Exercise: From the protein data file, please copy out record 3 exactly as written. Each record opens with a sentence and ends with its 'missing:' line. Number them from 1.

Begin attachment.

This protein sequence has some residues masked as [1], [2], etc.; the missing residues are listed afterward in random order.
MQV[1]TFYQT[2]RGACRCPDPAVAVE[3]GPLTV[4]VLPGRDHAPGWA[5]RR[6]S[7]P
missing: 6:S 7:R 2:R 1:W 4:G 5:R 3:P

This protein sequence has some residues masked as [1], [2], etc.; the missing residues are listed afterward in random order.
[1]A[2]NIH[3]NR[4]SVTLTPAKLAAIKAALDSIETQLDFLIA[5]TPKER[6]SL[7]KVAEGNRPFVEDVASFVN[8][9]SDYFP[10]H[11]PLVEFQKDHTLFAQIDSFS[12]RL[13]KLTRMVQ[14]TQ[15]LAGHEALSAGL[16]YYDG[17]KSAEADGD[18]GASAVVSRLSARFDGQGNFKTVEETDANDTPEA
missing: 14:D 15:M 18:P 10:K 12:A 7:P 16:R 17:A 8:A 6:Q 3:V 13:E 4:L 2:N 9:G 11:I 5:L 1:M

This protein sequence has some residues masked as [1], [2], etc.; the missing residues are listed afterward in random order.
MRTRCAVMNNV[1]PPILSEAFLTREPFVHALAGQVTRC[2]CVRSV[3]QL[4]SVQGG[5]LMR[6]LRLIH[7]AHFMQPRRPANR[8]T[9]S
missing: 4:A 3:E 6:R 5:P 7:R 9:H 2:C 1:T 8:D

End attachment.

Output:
This protein sequence has some residues masked as [1], [2], etc.; the missing residues are listed afterward in random order.
MRTRCAVMNNV[1]PPILSEAFLTREPFVHALAGQVTRC[2]CVRSV[3]QL[4]SVQGG[5]LMR[6]LRLIH[7]AHFMQPRRPANR[8]T[9]S
missing: 4:A 3:E 6:R 5:P 7:R 9:H 2:C 1:T 8:D